Math vs. Emotion

Adam M. Grossman

YOU’VE NO DOUBT heard this before: Asset allocation is the single most important investment decision. If you have the right mix of stocks, bonds, cash and maybe real estate, you sharply increase your chances of success. 

But how do you pick the right mix? There are rules of thumb based on age, there’s a statistical approach called Modern Portfolio Theory, there are risk tolerance questionnaires and there are cash flow-based approaches. Each delivers a different answer—because each emphasizes different factors.

What if the answers differ dramatically? It’s not uncommon for a strictly mathematical analysis to result in an asset allocation of 100% stocks. Meanwhile, if that same person were to fill out a more qualitative risk questionnaire, the result might be far more conservative.

What should you do if the math says one thing but your stomach says another? Should math trump emotion—or the other way around? As you wrestle with this question, here are five considerations:

1. All math involves assumptions. If the math says your portfolio can afford maximum risk, ask yourself what assumptions underlie that calculation. In particular, what assumptions are being made about the stock market? If you look back at U.S. stock market history, downturns generally result in losses of 20% to 50% and last two to four years. But notice that I said “generally.” During the Great Depression of the 1930s, the market dropped more than 80% and didn’t fully recover for more than a decade.

2. Just because something hasn’t happened recently—or hasn’t happened here—doesn’t mean it can’t happen. To be sure, the Great Depression was a long time ago, and the stock market now has systems in place to help prevent a crash of similar proportions. But you shouldn’t write off the 1929 crash as ancient history.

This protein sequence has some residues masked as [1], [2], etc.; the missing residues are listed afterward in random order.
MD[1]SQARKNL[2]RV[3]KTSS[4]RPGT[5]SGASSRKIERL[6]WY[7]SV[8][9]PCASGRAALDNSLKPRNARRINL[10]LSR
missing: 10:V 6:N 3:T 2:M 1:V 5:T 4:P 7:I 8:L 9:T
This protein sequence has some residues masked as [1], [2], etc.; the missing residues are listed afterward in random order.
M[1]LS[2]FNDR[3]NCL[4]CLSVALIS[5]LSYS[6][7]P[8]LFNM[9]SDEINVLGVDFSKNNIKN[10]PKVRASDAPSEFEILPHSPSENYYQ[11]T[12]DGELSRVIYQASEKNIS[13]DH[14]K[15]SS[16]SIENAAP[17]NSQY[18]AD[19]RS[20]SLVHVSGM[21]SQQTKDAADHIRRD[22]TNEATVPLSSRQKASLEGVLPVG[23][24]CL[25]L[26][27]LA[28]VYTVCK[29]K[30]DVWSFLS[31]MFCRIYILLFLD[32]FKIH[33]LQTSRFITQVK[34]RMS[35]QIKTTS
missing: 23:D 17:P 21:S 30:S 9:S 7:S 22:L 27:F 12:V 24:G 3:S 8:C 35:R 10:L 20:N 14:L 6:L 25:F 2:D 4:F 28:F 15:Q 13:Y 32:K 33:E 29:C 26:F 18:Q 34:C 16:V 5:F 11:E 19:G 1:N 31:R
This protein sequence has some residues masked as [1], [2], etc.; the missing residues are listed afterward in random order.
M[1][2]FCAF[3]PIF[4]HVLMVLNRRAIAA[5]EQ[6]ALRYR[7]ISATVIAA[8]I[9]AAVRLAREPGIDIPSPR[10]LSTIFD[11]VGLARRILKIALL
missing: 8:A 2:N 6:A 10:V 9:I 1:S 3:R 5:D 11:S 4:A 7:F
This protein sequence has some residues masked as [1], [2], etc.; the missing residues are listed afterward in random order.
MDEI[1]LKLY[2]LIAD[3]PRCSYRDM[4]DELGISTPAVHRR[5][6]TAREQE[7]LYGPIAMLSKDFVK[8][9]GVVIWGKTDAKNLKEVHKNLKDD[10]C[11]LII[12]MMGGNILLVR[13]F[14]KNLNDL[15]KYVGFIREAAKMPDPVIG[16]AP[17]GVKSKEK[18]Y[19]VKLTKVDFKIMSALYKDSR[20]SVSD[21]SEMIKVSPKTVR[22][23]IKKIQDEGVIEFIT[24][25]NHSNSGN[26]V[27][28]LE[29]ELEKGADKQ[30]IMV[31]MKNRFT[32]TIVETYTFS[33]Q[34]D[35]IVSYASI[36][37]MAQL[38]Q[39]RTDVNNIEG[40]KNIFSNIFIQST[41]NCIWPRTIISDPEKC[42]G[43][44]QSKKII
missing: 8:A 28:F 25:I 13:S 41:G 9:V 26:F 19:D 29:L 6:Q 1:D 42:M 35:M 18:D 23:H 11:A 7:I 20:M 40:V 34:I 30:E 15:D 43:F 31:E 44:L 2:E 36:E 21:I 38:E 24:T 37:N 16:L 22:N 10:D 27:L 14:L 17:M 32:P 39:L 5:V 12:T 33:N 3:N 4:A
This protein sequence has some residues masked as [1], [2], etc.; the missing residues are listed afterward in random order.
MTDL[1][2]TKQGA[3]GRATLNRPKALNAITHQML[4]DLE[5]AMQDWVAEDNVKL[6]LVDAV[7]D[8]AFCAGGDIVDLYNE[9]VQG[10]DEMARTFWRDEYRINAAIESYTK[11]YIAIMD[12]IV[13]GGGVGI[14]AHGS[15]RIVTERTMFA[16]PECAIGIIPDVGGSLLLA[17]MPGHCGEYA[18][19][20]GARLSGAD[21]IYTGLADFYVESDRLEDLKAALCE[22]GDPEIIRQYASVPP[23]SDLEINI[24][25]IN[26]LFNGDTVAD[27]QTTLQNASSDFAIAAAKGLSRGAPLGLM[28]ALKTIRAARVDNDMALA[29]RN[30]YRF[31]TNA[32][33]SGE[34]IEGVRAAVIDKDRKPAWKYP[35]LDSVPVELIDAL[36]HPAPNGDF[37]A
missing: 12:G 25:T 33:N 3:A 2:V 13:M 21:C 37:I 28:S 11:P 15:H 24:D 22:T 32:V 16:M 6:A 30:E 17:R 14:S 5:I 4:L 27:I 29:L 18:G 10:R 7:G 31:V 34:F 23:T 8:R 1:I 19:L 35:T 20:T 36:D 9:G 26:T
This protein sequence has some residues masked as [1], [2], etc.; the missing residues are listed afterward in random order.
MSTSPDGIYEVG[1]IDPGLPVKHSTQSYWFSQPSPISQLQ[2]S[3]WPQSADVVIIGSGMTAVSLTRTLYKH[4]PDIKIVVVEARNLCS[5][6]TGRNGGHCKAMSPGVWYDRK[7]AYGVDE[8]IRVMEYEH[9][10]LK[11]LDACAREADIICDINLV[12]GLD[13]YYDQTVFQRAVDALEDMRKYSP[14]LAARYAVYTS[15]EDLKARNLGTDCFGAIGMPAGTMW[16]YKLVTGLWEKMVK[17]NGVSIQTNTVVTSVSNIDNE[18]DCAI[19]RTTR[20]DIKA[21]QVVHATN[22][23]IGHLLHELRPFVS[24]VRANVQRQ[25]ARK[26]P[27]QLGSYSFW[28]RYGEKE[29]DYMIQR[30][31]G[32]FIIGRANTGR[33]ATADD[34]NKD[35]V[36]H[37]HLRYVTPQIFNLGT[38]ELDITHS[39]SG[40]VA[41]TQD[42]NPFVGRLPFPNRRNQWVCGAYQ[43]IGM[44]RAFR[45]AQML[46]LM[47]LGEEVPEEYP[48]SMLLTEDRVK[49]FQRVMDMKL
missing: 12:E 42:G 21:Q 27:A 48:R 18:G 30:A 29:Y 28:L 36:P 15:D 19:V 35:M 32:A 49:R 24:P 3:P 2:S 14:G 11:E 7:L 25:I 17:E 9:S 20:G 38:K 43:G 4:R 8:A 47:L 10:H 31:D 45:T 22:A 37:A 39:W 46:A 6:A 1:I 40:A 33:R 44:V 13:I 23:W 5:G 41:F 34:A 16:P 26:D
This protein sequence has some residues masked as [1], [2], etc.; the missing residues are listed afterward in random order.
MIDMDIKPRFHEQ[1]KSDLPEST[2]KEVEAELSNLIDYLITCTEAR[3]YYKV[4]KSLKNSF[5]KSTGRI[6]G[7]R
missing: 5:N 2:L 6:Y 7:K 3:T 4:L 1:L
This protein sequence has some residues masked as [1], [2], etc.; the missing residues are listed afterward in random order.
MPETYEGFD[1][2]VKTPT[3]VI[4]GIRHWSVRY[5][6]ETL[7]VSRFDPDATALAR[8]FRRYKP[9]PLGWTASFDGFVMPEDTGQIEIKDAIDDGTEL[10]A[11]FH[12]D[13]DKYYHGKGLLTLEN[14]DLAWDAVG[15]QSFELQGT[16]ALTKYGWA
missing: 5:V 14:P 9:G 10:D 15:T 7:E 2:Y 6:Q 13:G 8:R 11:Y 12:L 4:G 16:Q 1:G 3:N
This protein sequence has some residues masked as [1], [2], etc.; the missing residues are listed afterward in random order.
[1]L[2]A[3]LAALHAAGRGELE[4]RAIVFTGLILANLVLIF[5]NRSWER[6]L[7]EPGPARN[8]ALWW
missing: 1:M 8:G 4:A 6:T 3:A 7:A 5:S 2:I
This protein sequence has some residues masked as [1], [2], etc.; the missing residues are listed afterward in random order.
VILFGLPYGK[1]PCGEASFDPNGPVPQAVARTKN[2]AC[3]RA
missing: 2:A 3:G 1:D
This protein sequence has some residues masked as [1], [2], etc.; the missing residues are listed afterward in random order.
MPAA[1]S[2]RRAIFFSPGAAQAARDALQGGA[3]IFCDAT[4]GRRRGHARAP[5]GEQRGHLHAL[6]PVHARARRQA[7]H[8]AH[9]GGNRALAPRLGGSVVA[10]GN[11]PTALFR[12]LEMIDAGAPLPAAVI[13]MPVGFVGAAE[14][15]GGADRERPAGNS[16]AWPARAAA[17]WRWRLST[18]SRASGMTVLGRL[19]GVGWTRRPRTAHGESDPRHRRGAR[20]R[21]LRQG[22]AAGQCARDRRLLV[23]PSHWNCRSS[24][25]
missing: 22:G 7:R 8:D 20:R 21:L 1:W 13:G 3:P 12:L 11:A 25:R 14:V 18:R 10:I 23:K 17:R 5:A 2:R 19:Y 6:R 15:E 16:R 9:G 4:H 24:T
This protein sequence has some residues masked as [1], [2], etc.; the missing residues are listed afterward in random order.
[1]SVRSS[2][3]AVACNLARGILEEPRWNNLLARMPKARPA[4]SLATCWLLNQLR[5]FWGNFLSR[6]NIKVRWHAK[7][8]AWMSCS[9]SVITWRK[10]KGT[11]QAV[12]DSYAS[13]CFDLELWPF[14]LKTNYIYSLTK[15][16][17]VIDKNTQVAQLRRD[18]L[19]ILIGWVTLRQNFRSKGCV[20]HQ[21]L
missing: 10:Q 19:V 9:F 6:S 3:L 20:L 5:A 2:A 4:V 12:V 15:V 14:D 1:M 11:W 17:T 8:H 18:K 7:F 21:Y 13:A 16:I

Consider Japan. In 1989, it was on top of the world. Its economy and stock market were soaring. But over the subsequent two decades, the Japanese market declined more than 80%. Even today, nearly 30 years later, the Nikkei index stands almost 50% below its peak—a sober reminder that unexpected things can happen.

3. Your needs might change. Suppose you do the math and determine that your asset allocation is robust, because you have five years of spending money set aside in bonds and cash. In theory, that would carry you through a typical market downturn (though not the Great Depression). But what if something happened—a health issue, for example—and your expenses increased? These kinds of things are impossible to predict, but I think it makes sense to allow for the unexpected when structuring your finances.

4. You might not know your true tolerance for risk. If you haven’t lived through a 50% market downturn like the U.S. market experienced in 2000-02 and 2007-09, you might not have an appreciation for what it’s like. More to the point, you may not know how you’ll react. If you haven’t yet lived through a true bear market, when all the news is relentlessly bad, you might want a more moderate asset allocation than the math suggests.

5. It might be unnecessary. One day last summer, I found myself speeding through upstate New York. I had to get to a meeting. But when I looked at the clock, I realized I had plenty of time. I was racing for no reason and risking an expensive run-in with the New York State Police, so I immediately slowed down. If you’ve built up substantial savings, you may be in the same position—taking lots of stock market risk when it’s no longer necessary. If you have the risk dial set to 10, ask yourself whether you’re swinging for the fences, even though you’ve already won the game.

Adam M. Grossman’s previous articles include Don’t Bank on ItDanger Ahead and Know Doubt. Adam is the founder of Mayport Wealth Management, a fixed-fee financial planning firm in Boston. He’s an advocate of evidence-based investing and is on a mission to lower the cost of investment advice for consumers. Follow Adam on Twitter @AdamMGrossman.

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